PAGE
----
Archive for June 8th, 2011

There was almost a frenzy of speculation last month about the next high profile scalp to be claimed by NAMA’s receivers. Newspapers carried dark suggestions that perhaps two or even five household name developers might be on the receiving end of NAMA’s now famous 24-hour demand letters. But since the last receivership, that of Ray and Danny Grehan’s Glenkerrin Homes, there seems to have been a lull in NAMA receivership activity. And remember that there is quite a bad-tempered legal battle going on at the High Court at present between the Grehans and NAMA, the Grehans claiming that their loans don’t entitle the lender to appoint receivers. The bad blood is illustrated with the claim that the Grehans aren’t even allowed to set foot on one of their prize assets, the Glenroyal Hotel and Leisure Club.

But since 9th May, there hasn’t been any other NAMA receivership with the exception of the appointment last week of Declan Taite of FGS as receiver to two Kilkenny companies P&S Kavanagh (Thomastown) Limited and GBC Supermarket Limited, both with registered addresses at accountants FD O’Neill at Lapps Quay, Cork. P&S Kavanagh seems to be most associated with Kavanagh’s Super Valu at Cloghabrody, Dublin Road, Thomastown, Kilkenny. It is not clear if this property is subject to the receivership.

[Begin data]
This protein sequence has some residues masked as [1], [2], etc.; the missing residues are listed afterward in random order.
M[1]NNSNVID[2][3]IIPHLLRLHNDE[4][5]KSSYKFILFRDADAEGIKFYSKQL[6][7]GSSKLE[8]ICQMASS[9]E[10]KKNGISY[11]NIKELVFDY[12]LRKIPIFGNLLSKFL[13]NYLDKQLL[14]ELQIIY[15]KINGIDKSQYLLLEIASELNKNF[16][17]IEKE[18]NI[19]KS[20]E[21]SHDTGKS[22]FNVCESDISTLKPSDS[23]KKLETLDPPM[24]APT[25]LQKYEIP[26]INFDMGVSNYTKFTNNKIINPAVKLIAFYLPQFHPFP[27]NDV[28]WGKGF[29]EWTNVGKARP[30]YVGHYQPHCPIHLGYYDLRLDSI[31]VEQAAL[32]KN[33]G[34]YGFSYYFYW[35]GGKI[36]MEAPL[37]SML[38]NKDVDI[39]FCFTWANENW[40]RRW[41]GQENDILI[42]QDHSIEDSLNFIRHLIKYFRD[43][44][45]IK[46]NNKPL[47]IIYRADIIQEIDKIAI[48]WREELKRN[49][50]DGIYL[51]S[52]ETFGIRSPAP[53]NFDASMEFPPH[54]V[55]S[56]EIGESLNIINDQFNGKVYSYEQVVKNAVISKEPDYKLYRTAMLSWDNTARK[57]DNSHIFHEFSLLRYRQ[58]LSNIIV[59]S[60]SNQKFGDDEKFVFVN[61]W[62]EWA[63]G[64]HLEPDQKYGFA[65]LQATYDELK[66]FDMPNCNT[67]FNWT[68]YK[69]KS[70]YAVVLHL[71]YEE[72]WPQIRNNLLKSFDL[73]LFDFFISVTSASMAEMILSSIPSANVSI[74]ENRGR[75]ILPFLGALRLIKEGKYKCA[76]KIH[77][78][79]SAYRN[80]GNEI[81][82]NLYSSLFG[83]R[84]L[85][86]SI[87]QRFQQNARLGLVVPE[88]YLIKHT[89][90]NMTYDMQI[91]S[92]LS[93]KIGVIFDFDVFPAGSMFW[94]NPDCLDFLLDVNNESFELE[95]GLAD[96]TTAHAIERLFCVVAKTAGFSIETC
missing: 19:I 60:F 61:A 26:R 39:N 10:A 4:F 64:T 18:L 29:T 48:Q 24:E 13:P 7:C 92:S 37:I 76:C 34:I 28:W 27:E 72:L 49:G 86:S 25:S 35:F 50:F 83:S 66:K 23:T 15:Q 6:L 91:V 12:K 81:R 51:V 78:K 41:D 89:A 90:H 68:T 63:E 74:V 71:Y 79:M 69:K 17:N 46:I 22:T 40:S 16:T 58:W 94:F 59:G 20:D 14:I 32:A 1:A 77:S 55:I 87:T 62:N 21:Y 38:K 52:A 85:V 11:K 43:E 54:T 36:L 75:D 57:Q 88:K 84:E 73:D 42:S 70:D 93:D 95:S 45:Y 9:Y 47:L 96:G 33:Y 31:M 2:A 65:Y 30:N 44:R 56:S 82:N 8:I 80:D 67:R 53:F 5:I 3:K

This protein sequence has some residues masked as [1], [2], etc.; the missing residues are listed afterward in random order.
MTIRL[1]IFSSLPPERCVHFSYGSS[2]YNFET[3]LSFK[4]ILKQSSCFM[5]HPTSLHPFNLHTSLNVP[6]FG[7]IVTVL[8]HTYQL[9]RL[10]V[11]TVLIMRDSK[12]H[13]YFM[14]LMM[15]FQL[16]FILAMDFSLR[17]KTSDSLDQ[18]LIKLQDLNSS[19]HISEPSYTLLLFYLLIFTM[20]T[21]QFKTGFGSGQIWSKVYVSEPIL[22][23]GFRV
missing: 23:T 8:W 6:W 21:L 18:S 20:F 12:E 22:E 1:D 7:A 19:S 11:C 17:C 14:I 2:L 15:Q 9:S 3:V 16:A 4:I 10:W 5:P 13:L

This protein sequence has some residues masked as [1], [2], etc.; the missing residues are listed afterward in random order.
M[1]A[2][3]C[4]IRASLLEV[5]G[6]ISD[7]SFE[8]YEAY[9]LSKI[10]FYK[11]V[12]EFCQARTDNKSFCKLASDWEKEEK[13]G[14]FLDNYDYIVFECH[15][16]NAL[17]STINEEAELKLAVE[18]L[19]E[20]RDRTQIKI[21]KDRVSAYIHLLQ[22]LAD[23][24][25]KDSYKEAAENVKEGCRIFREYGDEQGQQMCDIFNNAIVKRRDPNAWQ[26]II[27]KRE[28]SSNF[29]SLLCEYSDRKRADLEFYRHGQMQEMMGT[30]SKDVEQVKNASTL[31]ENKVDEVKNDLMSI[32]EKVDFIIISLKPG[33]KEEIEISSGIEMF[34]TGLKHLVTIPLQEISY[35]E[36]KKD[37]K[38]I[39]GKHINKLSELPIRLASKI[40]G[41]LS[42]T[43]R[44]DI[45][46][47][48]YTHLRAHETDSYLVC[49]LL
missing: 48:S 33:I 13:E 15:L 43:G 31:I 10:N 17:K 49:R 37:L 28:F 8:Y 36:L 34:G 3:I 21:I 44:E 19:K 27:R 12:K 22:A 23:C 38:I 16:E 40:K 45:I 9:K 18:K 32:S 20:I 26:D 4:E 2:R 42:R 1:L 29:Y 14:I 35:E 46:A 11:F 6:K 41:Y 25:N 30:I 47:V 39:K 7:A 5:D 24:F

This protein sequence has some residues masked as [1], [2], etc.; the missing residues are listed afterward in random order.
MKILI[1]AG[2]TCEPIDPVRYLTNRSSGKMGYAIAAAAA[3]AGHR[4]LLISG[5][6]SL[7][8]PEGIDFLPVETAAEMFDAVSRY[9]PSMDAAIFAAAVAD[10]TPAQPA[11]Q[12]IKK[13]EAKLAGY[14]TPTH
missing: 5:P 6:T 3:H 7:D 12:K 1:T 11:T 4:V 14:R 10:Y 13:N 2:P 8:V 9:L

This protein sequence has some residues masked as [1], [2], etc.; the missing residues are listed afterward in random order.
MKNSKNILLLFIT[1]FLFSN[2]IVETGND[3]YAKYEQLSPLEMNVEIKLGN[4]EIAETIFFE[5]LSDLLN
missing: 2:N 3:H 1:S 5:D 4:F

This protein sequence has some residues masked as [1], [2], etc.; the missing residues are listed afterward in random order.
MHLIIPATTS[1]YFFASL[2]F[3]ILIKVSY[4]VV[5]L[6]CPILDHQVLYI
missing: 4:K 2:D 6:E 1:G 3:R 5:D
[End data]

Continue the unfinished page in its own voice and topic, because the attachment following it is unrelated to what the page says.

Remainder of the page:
P&S Kavanagh (Thomastown) would not have been seen as a major NAMA developer though the fact that the receiverships are a consequence of lending from AIB would seem to indicate that the company had over €20m outstanding in loans (the minimum NAMA threshold exposure for AIB and Bank of Ireland is still €20m)

Remember that there is a regularly updated spreadsheet showing all of NAMA’s receiverships maintained under the Developers TAB, or directly accessible here